By Rose Hoban
When it comes to health care, one of the biggest problems faced by rural residents often is finding a doctor, dentists or other practitioner near home.
A bill unveiled in the waning days of the annual legislative work session seeks to find ways to incentivize more medical providers to settle – and stay – in rural North Carolina.
“If individuals practice, or learn or are educated in rural areas, they tend to stay in rural areas,” Rep. Greg Murphy (R-Greenville) told his fellow lawmakers this week as he moved a bill that will study what it takes to get and keep health care providers in rural burgs.
Lawmakers spent last winter on two different committees which were dedicated to examining health care workforce issues throughout North Carolina. One of those committees sought ideas on the best ways to improve health care access in rural parts of the state, the other, headed by Murphy, looked at how to help induce physicians to practice in rural areas.
One way to do that is to create more training opportunities in rural areas themselves. To that end, the bill orders the Department of Health and Human Services to identify which rural hospitals could become teaching facilities and figure out what they’d need to become successful.
“Take Ahoskie, for example, it is a very rural hospital, has a 120 bed system,” said Murphy. “It’s putting family practitioners, family practice residents to rotate out in those areas, it’s possible to put internal medicine residents there … just a rotational thing.”
But making the conversion to instruction is no easy task, said Southeastern Health CEO Joann Anderson. Her Lumberton-based hospital partnered with Campbell University to start a medical residency program which will graduate its first students this month. Four of the primary care residents signed up to stay in Lumberton, another two will move to rural Western North Carolina. The program has also recruited education slots for family doctors and emergency medicine.[sponsor]
“This year, we had six slots for emergency medicine, we had more than 600 applicants,” she told lawmakers this March when the rural health care access committee visited Columbus County.
But to do this is expensive. Anderson described the dollars spent on startup costs, enhanced salaries to attract faculty and students, and equipment.
“It was a little over $11 million for this year,” Anderson said. “The cost of that was the salaries for each of the residents, faculty costs, the location, the space that we had to provide for them, all the equipment they had to have. For example, we had to buy three ultrasound machines for them to use. Each costs thousands of dollars.”
The bill also instructs DHHS to rejigger its North Carolina State Loan Repayment Program to help people practicing in rural areas shed their debt, with an eye toward recruiting new providers to small towns and getting them to stay there.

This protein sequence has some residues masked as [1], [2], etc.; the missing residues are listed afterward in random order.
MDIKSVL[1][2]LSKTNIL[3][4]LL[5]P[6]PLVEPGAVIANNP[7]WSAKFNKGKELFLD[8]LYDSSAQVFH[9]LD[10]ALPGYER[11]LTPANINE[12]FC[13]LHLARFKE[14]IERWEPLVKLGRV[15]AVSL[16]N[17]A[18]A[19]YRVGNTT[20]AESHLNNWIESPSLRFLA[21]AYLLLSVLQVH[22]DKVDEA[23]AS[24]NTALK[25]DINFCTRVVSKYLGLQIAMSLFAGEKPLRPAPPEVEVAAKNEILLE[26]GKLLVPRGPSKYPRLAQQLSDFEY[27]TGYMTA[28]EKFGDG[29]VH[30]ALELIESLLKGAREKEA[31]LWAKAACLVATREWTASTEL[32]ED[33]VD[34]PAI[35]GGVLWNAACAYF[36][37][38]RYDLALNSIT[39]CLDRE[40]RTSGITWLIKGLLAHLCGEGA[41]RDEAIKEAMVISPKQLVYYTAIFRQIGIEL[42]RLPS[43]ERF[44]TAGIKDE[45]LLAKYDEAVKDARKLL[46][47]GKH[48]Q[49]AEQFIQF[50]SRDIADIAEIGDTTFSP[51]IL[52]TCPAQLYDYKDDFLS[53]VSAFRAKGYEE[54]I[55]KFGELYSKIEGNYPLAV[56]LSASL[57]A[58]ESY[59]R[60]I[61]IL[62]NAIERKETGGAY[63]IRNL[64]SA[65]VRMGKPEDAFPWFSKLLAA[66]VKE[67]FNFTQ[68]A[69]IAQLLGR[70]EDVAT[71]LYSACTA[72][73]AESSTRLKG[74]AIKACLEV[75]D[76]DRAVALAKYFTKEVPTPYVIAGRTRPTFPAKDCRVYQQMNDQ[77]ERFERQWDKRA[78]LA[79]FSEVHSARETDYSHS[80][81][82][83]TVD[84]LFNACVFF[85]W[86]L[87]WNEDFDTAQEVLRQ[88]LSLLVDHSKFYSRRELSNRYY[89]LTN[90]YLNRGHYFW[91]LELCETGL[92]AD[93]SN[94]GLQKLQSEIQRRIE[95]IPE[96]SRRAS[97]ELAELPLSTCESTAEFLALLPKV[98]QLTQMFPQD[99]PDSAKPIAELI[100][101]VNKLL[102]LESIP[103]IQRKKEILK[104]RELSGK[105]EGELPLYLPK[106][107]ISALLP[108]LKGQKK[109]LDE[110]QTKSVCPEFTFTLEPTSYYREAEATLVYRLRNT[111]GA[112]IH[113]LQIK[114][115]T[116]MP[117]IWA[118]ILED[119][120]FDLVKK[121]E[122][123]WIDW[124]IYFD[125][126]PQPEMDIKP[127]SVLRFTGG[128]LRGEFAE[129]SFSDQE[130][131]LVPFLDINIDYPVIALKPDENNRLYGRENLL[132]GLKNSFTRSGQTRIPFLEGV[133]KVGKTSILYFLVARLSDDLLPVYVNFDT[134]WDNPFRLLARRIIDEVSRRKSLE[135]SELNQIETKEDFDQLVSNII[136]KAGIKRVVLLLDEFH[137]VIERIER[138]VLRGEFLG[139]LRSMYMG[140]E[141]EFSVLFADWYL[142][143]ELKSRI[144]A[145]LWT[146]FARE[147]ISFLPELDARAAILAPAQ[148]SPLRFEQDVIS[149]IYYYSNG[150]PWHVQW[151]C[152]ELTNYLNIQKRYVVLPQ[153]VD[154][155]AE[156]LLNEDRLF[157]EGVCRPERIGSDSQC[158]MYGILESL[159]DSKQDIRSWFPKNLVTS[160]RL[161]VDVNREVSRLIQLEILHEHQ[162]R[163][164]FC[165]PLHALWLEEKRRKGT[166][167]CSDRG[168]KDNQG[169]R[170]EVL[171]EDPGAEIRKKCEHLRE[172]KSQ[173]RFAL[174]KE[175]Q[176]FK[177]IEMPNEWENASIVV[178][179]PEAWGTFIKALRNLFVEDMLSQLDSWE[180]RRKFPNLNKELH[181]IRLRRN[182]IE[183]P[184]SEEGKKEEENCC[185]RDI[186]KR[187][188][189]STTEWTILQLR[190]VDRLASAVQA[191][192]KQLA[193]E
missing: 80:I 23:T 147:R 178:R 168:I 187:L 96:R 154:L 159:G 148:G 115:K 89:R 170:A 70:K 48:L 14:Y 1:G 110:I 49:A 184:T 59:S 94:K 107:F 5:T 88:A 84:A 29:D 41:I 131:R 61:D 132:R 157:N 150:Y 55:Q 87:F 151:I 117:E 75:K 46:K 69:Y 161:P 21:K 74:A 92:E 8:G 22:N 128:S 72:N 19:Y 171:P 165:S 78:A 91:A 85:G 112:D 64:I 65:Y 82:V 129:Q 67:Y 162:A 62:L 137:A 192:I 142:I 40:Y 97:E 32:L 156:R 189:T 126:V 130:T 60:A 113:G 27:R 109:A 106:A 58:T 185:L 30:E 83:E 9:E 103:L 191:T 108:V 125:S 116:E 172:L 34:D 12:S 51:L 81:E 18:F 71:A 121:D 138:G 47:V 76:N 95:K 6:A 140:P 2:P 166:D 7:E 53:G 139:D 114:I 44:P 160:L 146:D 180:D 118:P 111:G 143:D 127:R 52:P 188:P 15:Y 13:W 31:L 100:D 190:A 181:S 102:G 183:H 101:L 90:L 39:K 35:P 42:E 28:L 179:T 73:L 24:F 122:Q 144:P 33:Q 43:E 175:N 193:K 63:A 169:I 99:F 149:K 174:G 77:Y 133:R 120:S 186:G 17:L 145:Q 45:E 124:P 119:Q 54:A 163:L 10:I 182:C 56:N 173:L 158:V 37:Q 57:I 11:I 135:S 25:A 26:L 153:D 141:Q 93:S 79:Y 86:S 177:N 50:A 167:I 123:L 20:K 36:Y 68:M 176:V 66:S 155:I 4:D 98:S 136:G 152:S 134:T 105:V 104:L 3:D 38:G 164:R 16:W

Dentist credentialing gets nod
And, at the last minute, lawmakers inserted a provision to make it easier for dentists from the neighboring states of Virginia, Tennessee, Georgia and South Carolina to become licensed in North Carolina.
In the past, dentists from other states have had to jump through multiple hoops to obtain a license to practice here. Until now, North Carolina has only accepted dentists who have passed a credentialing exam that’s accepted in only seven other places: Alabama, Louisiana, Puerto Rico, the US Virgin Islands, West Virginia, Arkansas and Utah. Dentists from states other than those have had to submit to a recredentialing process that can take months and cost thousands of dollars.
In some quarters, this has been seen as a block to getting more dentists into North Carolina, which has historically had fewer dentists per capita than most other states. Three counties in the state have no dentist and the state consistently ranks 47th among the 50 states in terms of dentist-to-population ratio.
“That certainly may have an impact on addressing the dental workforce capacity in counties adjoining the neighbor states, particularly in our more rural counties,” wrote Lewis Lampiris, who trains students in community dentistry at UNC-Chapel Hill’s dental school.
Lampiris noted another important change, namely loosening restrictions on dentists who receive these licenses “by credential.” Currently, dentists licensed by credential have to choose only North Carolina as a location for practice; this has limited the ability for dentists in towns along North Carolina borders to open up a satellite office across state lines.
The bill removes that restriction.
The Senate passed the bill with little debate. But Sen. Erica Smith (D-Jackson) said the bill falls short in one important way.
“The elephant in the room and in this bill is the lack of opportunity to study Medicaid expansion,” Smith said.
“How do you improve rural health care?” she asked. “You expand [Medicaid].”